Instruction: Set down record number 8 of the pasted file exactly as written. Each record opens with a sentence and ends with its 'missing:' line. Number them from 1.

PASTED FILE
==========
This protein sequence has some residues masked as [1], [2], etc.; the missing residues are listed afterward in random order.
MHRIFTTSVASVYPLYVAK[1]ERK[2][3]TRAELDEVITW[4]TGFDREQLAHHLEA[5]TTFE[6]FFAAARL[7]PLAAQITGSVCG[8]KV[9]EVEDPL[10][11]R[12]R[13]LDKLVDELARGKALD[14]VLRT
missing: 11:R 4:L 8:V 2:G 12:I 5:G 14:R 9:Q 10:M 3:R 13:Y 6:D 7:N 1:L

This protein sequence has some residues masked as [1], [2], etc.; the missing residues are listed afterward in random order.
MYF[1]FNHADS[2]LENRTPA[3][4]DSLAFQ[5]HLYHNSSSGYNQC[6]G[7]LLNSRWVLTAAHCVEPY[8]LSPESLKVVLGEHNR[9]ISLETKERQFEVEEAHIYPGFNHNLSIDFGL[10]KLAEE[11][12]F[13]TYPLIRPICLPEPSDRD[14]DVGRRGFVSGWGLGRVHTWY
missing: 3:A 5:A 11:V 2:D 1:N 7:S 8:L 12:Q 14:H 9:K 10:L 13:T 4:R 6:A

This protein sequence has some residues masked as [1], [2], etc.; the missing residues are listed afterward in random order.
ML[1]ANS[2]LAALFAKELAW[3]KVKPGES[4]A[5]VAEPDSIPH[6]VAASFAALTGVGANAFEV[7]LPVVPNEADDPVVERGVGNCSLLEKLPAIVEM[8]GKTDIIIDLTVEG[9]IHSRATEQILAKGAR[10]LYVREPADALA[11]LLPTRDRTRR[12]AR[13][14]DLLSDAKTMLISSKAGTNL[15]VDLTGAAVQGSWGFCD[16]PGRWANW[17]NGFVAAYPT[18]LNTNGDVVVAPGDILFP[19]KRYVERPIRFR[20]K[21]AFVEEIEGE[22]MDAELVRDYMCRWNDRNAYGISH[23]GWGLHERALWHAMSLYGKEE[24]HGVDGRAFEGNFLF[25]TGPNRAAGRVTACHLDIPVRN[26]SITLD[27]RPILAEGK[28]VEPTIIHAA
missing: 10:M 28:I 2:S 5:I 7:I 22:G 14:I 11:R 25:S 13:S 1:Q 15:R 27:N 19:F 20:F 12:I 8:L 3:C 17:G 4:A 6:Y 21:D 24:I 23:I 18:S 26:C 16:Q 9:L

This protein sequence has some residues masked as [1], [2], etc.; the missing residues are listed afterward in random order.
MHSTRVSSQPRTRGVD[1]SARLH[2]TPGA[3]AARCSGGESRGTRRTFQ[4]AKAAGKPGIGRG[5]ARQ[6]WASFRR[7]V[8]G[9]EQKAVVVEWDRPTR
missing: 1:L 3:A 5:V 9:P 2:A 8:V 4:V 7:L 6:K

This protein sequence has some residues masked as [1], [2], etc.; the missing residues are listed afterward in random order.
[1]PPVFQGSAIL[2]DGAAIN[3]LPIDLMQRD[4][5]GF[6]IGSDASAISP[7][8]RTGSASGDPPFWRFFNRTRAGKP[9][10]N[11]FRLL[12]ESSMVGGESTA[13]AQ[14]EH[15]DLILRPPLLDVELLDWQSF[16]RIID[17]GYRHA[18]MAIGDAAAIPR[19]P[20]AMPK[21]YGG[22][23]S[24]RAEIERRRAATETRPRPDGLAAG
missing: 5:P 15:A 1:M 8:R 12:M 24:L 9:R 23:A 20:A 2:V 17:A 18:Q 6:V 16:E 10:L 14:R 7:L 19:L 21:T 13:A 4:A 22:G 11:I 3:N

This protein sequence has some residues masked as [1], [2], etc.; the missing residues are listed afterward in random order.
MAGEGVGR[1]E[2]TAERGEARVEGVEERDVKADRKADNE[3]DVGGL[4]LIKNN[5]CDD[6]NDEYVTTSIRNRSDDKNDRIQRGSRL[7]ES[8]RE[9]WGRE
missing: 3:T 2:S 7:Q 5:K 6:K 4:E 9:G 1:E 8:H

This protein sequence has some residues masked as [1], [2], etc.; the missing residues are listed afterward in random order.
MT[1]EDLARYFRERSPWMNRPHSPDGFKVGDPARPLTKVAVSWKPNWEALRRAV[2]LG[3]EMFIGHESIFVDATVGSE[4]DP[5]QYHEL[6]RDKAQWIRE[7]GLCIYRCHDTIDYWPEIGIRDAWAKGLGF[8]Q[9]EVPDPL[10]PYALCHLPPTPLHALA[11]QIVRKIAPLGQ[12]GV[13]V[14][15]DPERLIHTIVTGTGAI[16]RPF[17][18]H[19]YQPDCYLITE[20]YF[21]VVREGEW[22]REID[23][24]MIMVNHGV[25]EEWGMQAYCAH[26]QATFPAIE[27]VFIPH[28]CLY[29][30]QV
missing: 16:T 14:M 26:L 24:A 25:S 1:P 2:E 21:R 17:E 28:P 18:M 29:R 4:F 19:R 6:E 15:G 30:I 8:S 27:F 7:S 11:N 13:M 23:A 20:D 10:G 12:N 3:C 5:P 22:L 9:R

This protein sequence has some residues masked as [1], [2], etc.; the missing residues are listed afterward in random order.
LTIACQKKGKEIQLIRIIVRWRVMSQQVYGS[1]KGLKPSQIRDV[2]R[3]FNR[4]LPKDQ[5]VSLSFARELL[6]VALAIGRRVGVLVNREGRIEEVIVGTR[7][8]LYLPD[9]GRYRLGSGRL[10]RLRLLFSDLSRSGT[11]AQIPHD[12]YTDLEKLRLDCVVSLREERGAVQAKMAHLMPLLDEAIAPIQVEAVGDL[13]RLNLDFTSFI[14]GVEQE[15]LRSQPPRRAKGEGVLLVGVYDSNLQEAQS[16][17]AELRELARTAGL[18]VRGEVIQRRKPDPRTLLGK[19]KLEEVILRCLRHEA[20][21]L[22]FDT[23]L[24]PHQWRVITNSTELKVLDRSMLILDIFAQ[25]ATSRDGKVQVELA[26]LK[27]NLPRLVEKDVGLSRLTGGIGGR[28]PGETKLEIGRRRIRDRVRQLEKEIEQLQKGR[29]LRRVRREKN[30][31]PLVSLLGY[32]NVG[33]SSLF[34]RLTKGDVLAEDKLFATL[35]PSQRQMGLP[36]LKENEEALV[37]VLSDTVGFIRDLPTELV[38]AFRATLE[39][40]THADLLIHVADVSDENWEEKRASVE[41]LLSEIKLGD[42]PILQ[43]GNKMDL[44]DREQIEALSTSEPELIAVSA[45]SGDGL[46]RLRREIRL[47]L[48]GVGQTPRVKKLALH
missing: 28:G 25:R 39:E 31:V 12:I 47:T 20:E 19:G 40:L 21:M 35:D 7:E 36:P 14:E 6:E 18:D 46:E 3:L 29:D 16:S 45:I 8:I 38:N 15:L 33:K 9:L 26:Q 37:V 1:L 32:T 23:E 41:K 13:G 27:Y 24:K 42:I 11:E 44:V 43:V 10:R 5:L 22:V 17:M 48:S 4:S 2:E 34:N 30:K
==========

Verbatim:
This protein sequence has some residues masked as [1], [2], etc.; the missing residues are listed afterward in random order.
LTIACQKKGKEIQLIRIIVRWRVMSQQVYGS[1]KGLKPSQIRDV[2]R[3]FNR[4]LPKDQ[5]VSLSFARELL[6]VALAIGRRVGVLVNREGRIEEVIVGTR[7][8]LYLPD[9]GRYRLGSGRL[10]RLRLLFSDLSRSGT[11]AQIPHD[12]YTDLEKLRLDCVVSLREERGAVQAKMAHLMPLLDEAIAPIQVEAVGDL[13]RLNLDFTSFI[14]GVEQE[15]LRSQPPRRAKGEGVLLVGVYDSNLQEAQS[16][17]AELRELARTAGL[18]VRGEVIQRRKPDPRTLLGK[19]KLEEVILRCLRHEA[20][21]L[22]FDT[23]L[24]PHQWRVITNSTELKVLDRSMLILDIFAQ[25]ATSRDGKVQVELA[26]LK[27]NLPRLVEKDVGLSRLTGGIGGR[28]PGETKLEIGRRRIRDRVRQLEKEIEQLQKGR[29]LRRVRREKN[30][31]PLVSLLGY[32]NVG[33]SSLF[34]RLTKGDVLAEDKLFATL[35]PSQRQMGLP[36]LKENEEALV[37]VLSDTVGFIRDLPTELV[38]AFRATLE[39][40]THADLLIHVADVSDENWEEKRASVE[41]LLSEIKLGD[42]PILQ[43]GNKMDL[44]DREQIEALSTSEPELIAVSA[45]SGDGL[46]RLRREIRL[47]L[48]GVGQTPRVKKLALH
missing: 28:G 25:R 39:E 31:V 12:I 47:T 20:E 19:G 40:L 21:M 35:D 7:E 36:P 14:E 6:E 18:D 46:E 3:L 29:D 16:S 45:I 8:I 38:N 15:L 33:K 9:L 26:Q 37:V 1:L 32:T 23:E 41:K 13:G 27:Y 24:K 42:I 11:E 44:V 43:V 10:R 5:L 22:V 17:M 48:S 4:S 2:E 34:N 30:K